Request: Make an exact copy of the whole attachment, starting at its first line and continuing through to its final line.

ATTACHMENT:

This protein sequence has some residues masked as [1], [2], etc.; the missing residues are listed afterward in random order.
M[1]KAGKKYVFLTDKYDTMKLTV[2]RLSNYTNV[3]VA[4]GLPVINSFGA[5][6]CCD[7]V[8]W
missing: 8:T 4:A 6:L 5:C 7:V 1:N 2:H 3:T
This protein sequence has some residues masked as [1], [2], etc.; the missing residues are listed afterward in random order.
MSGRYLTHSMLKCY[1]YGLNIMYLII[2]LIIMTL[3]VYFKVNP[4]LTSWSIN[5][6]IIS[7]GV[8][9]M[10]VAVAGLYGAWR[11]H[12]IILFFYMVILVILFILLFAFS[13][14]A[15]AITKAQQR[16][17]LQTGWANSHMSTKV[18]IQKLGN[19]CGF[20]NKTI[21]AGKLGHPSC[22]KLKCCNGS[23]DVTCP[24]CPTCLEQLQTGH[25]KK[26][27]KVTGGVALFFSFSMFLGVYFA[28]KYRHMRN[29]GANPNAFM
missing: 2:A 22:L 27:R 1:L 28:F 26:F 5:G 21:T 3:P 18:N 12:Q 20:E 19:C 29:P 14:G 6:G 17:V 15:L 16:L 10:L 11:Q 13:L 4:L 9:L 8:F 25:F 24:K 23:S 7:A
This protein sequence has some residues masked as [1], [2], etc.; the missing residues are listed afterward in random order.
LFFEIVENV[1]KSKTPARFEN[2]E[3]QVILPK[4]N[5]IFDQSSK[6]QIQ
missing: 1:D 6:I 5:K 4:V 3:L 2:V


This protein sequence has some residues masked as [1], [2], etc.; the missing residues are listed afterward in random order.
M[1]KAGKKYVFLTDKYDTMKLTV[2]RLSNYTNV[3]VA[4]GLPVINSFGA[5][6]CCD[7]V[8]W
missing: 8:T 4:A 6:L 5:C 7:V 1:N 2:H 3:T
This protein sequence has some residues masked as [1], [2], etc.; the missing residues are listed afterward in random order.
MSGRYLTHSMLKCY[1]YGLNIMYLII[2]LIIMTL[3]VYFKVNP[4]LTSWSIN[5][6]IIS[7]GV[8][9]M[10]VAVAGLYGAWR[11]H[12]IILFFYMVILVILFILLFAFS[13][14]A[15]AITKAQQR[16][17]LQTGWANSHMSTKV[18]IQKLGN[19]CGF[20]NKTI[21]AGKLGHPSC[22]KLKCCNGS[23]DVTCP[24]CPTCLEQLQTGH[25]KK[26][27]KVTGGVALFFSFSMFLGVYFA[28]KYRHMRN[29]GANPNAFM
missing: 2:A 22:L 27:R 1:L 28:F 26:F 5:G 21:T 3:P 18:N 12:Q 20:E 19:C 29:P 14:G 6:G 17:V 15:L 16:L 10:L 11:Q 13:L 4:L 9:L 8:F 25:F 24:K 23:S 7:A
This protein sequence has some residues masked as [1], [2], etc.; the missing residues are listed afterward in random order.
LFFEIVENV[1]KSKTPARFEN[2]E[3]QVILPK[4]N[5]IFDQSSK[6]QIQ
missing: 1:D 6:I 5:K 4:V 3:L 2:V